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home : opinions :   May 25, 2016

10/15/2013 10:06:00 AM
Column: Who would you choose?



Shannon Crawley-Serpette
Marshall-Putnam Bureau Chief




A friend recently asked me to name my favorite fictional character of all time. I took the easy way out and said I’d need to do a Top 10 list. So many characters, in literature, television and movies, have been important at me at various points in my life.
I was curious to see who made my list because I once read an article that said a study showed we can take on traits of our favorite fictional characters and that their stories can temporarily impact our daily lives. Here are my top picks:
10. MacGyver: This show was at its peak popularity when I was in high school. Being smart wasn’t a high priority for most people I knew at that time. MacGyver changed that somewhat. Suddenly, being off-the-charts smart wasn’t nerdy anymore — it was actually pretty cool. Even today when I do something extremely clever — it is a very rare occurrence, I can assure you — I try to sneak in a MacGyver reference.
9. Belle from “Beauty and the Beast”: Belle is an independent dreamer who loves books and doesn’t need to be rescued by anybody. I can relate to that.
8. Indiana Jones: Indiana Jones drew me in with his dual life. A college professor who is also a swashbuckling archeologist? Count me in.
7. Jane Eyre: She survived a loveless childhood and grew into a hard-working, smart, opinionated woman. Jane manages to succeed and thrive despite the obstacles.
6. Trixie Belden: During my pre-teen years, I wished with all my heart I could have Trixie Belden’s life. She had everything — a loving family, great friends, a club and one adventurous mystery after another. Through Trixie, I was able to feel like I’d visited places I was certain I’d never see.
5. Veronica Mars: Veronica Mars is hands-down the coolest modern-day character, in my opinion. Although her show lasted just three seasons, the character has been given her own movie, thanks to her cult status. Veronica is everything I admire — she’s smart, sassy, tough and funny.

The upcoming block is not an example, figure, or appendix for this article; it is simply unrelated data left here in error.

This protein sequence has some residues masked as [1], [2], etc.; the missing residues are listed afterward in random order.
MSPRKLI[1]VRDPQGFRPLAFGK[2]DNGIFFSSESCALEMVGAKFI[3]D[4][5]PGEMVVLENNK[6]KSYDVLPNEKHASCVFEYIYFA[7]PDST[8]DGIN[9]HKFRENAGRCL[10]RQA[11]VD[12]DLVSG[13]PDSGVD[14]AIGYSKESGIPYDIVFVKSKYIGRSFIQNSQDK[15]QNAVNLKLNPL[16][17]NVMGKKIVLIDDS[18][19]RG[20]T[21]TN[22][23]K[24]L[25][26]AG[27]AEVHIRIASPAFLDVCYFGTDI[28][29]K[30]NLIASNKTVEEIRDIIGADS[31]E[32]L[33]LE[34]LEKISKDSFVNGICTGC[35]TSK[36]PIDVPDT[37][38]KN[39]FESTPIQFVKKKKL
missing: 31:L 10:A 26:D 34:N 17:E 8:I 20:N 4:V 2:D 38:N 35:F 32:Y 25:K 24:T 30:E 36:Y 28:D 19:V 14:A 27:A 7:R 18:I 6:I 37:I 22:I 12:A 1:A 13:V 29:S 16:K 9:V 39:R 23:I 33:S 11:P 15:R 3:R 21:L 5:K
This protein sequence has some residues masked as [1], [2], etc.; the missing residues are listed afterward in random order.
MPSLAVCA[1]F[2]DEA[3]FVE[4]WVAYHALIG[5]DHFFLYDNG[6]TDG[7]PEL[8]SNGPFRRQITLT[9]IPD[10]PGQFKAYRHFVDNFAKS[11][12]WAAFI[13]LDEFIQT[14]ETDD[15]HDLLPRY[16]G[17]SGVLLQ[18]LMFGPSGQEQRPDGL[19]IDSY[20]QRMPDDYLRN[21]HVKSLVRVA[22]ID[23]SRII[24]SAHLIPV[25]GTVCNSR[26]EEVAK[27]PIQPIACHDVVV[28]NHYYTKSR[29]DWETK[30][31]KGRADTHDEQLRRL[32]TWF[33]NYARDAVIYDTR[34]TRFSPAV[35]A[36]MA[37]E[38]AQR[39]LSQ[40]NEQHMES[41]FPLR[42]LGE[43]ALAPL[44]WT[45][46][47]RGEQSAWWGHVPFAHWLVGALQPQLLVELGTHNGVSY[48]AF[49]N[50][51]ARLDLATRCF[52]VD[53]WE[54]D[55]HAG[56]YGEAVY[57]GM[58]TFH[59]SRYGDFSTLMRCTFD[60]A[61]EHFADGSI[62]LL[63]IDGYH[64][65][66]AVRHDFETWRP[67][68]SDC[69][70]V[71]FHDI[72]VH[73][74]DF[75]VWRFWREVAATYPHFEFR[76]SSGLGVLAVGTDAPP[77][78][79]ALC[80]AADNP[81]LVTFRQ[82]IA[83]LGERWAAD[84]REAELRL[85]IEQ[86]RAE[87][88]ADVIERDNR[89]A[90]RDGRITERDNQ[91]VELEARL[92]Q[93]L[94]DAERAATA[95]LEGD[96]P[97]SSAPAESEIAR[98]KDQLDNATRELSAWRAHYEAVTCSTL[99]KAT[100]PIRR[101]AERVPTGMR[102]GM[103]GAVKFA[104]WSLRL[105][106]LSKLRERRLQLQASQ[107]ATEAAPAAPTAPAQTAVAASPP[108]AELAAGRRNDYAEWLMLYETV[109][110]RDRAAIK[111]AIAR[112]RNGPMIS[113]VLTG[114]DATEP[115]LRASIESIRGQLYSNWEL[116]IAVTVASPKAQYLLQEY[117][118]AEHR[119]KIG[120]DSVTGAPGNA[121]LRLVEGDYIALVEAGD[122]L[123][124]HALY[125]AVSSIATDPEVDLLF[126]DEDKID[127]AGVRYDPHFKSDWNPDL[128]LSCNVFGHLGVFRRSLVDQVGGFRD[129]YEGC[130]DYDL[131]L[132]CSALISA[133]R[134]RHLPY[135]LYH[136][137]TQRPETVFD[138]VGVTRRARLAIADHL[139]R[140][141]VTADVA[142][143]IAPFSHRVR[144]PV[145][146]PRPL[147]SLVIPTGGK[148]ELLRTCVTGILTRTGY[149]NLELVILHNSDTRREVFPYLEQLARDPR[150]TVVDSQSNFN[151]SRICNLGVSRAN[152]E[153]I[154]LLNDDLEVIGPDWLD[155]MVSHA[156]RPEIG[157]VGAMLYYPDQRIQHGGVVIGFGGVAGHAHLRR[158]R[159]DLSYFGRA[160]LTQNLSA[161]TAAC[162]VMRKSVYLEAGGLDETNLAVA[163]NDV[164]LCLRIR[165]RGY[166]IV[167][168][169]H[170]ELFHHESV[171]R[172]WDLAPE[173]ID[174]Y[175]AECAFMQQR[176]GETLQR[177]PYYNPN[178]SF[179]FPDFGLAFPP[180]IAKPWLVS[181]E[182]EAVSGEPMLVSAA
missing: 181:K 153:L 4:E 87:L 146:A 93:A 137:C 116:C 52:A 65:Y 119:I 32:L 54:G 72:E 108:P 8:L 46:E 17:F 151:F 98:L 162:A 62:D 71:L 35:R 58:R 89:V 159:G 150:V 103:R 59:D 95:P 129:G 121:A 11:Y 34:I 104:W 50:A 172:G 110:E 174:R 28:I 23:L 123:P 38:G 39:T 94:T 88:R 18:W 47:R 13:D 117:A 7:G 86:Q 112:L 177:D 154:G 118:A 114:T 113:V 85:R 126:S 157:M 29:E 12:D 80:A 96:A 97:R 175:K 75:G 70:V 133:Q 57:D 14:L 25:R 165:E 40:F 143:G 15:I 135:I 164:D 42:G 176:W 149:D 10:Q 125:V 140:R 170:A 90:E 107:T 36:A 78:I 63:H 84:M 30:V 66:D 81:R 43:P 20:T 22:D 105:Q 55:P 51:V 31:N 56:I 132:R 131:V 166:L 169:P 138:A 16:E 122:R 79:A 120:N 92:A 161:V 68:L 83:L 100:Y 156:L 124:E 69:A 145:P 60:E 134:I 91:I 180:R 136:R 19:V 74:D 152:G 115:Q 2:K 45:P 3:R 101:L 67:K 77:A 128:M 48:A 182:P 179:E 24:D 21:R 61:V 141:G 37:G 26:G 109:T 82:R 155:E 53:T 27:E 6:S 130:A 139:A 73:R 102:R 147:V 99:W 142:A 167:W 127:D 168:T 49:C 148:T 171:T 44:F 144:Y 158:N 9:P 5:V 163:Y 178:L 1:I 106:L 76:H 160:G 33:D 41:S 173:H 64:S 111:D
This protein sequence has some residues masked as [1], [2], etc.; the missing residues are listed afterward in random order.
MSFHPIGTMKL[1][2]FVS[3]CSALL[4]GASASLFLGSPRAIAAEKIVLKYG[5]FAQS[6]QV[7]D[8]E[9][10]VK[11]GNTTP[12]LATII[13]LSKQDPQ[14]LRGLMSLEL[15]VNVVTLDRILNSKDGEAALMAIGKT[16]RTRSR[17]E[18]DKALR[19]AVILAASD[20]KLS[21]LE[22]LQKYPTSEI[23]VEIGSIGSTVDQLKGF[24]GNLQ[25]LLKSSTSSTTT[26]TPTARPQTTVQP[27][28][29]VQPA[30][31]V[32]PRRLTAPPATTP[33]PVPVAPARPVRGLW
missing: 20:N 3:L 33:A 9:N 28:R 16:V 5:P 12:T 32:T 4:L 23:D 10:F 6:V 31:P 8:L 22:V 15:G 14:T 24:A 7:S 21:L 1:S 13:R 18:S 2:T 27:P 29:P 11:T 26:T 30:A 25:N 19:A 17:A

4. Robin Hood: He was the original bad boy — a thief who followed his own moral compass. Even as a child, I loved how he stole from rich, greedy, corrupt people and gave it to the hard-working poor people.
3. Harry Potter: I loved pretty much all the characters in J.K. Rowling’s wizard universe, but my favorite was Harry. Sure, he was a bit whiny and hard on people at times. But here’s why I admire him: He had every reason to give up on life, but he never did.
Harry had a terrible childhood - his parents were murdered and he was raised by people who treated him horribly. Then he finds out the most powerful wizard in the world — who had long been presumed dead - wants to kill him. Even though the bad wizard repeatedly tries to kill him throughout the series, Harry still does his best not to live every moment in fear. When he is scared, he tries to work through it and strives to live his life as normally as possible. That’s a great lesson for everyone.
2. Velma: Scooby Doo was a staple in my house when I was growing up. I could pretend I stopped watching Scooby Doo at some point and only resumed it when my kids were born, but that would be a lie. I never stopped. How could I? It has everything I like - mysteries, villains, catchy music, friendship, special guest stars (Don Knotts and Davy Jones are always welcome on my television), comedy and a super cool sleuth named Velma Dinkley. For me, Velma is the heart of the cartoon and she’s certainly the brains of the operation. Without her, the Scooby gang wouldn’t be solving anything.
In the original “Scooby Doo,” Velma was best known for always losing her glasses and sporting an orange turtleneck sweater no matter what the weather was. In later versions, her character has evolved. She’s insecure, but still brilliant and fond of orange.
1. Wonder Woman: Buying comic books and reading about the the amazing Amazon after Sunday school was the highlight of the weekend for me when I was growing up. There was no greater superhero universe for me than DC (sorry, Marvel) and Wonder Woman was its indisputable queen.
I wanted to be just like her. I would never have the superpowers, cool outfit and unique backstory, but that didn’t stop me from running around my backyard pretending to be her and defeating all my imaginary enemies.

Shannon Crawley-Serpette may be reached at (309)364-2268 or ntputnam@newstrib.com.












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